Members of the Leighton Farm Bureau were told that about two-thirds of all citizens sometime during their lifetimes will be involved in a traffic accident.

75 Years Ago — Nov. 29, 1946

Editor-Publisher Rollo G. Mosher, in his weekly “Observations” column penned the opinion, “Our pet peeve this week is against those misguided folks who bring unwanted cats and dogs to town and dump them on the streets to starve or shift for themselves… There should be a special providence for that kind of folks, and we hope it does not turn out to a pleasant one.”

Wayland High School teacher and coach Walter Gillett was special guest speaker at this month’s meeting of the local Boy Scout troop.

Mosher sarcastically gave thanks to John L. Lewis and striking mine workers for putting the kibosh on Wayland’s Christmas lighting program.

Eight Allegan County 4-Hers were getting ready to go to Chicago for the International Livestock Show Nov. 30-Dec. 9. Two of them were Bill Reurink of Leighton and Delores Parker of Monterey.

The School of Instruction for the Wayland chapter of the Order of Eastern Star will be Dec. 5, and ladies from the Dorr chapter will join them. Grand Martha Gertrude Wilson of Bellevue will be the conductress.

The Hopkins Ladies’ Recreation Club will have a meeting to decide whether or not to organize for a third year at the high school at 8 p.m. Thursday, Dec. 6.

Rembert Wall and His Green Valley Boys are providing the music every Friday evening at the Dixie Pavilion for “Old Time Dancing.”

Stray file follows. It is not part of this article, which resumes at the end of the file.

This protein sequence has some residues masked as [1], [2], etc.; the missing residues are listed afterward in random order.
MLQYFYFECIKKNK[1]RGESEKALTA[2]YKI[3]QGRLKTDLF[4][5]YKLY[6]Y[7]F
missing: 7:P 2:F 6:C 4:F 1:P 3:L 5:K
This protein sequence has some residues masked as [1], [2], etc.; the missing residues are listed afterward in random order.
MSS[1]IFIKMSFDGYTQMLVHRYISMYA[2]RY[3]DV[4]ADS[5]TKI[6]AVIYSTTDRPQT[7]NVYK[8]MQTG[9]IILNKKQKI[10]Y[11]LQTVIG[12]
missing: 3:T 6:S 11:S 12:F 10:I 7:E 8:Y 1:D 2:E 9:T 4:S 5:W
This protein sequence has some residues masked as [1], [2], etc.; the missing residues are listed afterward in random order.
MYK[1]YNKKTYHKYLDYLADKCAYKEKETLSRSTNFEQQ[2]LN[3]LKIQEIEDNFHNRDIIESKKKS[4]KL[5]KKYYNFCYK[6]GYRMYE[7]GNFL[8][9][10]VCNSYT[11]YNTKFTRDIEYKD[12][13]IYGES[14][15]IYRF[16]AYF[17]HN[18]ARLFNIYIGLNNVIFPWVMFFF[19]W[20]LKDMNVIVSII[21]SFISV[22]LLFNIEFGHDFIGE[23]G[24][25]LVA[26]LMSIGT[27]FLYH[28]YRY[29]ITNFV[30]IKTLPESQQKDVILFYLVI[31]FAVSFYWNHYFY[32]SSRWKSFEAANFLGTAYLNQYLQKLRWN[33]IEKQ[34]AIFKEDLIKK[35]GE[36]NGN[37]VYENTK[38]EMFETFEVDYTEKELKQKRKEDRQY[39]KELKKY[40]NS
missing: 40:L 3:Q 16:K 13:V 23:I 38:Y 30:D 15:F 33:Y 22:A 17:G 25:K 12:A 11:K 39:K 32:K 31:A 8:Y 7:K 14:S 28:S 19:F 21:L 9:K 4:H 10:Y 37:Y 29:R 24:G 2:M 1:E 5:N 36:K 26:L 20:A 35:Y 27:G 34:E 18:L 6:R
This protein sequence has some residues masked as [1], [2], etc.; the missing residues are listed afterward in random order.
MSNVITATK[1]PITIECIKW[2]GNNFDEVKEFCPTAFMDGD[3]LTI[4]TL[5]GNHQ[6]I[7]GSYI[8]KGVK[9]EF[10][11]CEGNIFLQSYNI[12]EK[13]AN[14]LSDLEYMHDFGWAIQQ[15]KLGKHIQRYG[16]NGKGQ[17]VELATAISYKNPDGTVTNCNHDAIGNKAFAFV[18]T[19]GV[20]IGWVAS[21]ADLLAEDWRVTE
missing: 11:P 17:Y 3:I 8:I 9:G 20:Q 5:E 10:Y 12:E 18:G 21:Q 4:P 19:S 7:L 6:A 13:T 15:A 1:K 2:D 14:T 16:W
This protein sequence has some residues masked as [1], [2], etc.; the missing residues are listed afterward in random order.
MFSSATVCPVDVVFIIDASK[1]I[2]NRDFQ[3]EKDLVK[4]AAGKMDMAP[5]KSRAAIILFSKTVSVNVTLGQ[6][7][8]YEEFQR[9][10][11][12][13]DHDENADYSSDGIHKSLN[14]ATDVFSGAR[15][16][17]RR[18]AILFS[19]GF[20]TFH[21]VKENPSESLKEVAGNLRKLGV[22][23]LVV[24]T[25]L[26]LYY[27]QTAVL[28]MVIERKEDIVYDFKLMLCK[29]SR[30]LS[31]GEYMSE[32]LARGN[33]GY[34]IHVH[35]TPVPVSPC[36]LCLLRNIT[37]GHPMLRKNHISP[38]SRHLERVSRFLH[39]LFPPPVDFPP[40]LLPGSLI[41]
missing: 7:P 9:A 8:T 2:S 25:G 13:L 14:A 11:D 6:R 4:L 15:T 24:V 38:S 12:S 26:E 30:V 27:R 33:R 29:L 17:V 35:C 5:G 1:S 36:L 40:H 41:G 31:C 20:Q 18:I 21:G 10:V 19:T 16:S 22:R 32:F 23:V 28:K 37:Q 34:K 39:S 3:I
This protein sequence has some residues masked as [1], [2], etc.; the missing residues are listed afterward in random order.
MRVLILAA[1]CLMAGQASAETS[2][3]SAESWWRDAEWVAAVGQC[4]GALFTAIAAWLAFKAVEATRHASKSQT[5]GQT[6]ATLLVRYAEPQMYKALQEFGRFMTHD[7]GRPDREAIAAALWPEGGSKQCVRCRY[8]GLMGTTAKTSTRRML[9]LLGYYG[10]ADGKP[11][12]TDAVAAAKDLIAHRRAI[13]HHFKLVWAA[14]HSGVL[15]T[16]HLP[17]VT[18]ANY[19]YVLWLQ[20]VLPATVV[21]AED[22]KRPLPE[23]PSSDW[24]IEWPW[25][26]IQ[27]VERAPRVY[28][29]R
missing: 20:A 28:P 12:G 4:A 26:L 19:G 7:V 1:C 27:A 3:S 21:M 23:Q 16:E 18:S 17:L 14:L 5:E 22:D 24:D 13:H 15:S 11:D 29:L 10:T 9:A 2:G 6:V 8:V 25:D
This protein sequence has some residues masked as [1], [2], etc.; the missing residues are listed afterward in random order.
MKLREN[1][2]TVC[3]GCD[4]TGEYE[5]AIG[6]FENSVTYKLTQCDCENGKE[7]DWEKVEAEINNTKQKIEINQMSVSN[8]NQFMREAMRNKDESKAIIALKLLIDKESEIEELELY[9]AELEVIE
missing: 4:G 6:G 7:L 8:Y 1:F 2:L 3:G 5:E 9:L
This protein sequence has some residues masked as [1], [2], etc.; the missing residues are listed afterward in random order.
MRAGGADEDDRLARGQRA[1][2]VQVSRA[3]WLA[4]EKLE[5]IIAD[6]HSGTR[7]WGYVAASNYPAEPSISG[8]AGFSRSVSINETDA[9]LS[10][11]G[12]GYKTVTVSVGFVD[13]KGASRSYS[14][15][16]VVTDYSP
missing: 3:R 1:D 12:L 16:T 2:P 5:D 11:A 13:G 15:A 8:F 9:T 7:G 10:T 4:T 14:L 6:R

Now showing at the Wayland Theatre:

• Adele Mara, Warren Douglas and William Frawley in “The Inner Circle.”

• “Wild Bill” Elliott, Robert Blake, Alice Fleming in “California Gold Rush.”

• Peggy Ann Garner, Randolph Scott and Lynn Bari in “Home Sweet Homicide.”

• June Haver, Vivian Blaine and George Montgomery in “Three Little Girls in Blue.”  

100 Years Ago — Nov. 25, 1921

Freshman Genevieve Baker presented a history of the Pilgrim Fathers and the hardships they faced in the first Thanksgiving. Also at the weekly chapel program, Supt. Fred Boughner read a Thanksgiving proclamation from the governor.

Allegan County Farm Bureau Agent Alfred Benthal said 935 people have attended 80 meetings in West Michigan on the dairy and alfalfa campaign.

Miss Green of Kalamazoo has been visiting local parents in the interests of children’s visual education.

The historical series “Winners of the West” will be shown at the Regent Theatre downtown. Featured will be the perilous journeys of John C. Fremont over the Rocky Mountains and rodeo champion Art Acord. Also showing at the Regent: Eileen Percy in “The Blushing Bride” and Douglas McLean and Doris May in “Mary Ankle.”

The ladies of the Bradley Congregational Church Ladies Aid Society will have a bazaar and chicken pie supper at the church.

An Allegan store was defrauded of an undisclosed amount of money with counterfeit half dollar coins being passed.

Mrs. Dell Huttleston is at Blodgett Hospital in Grand Rapids after a serious operation. She is under the care of her daughter, Avis, a nurse.

“Sometimes we think women are of no account, but we are sure Mr. Lodenstine will have a good word for the ladies. He got stuck in the mud last week when along came some ladies and offered to help and leave to them if they didn’t succeed.”

The Village Council has leased a Grand Rapids firm the right to erect an advertising sign at the corner Pine and Main streets and another at Maple and Main.

The Barry County Board of Supervisors have approved the building of a dam at the head of the Gun River, high enough to maintain the level of the lake.

1 Comment

  • Photo of Wayland Feed and Coal brought memories and epiphany. I recall “helping” but really just playing with Larry Andringa putting bags on the shaft to be filled with grain. I loved to watch the truck dump a winter’s supply of coal down the shute into our basement. I had forgotten that the truck came from just across Superior Street to our house.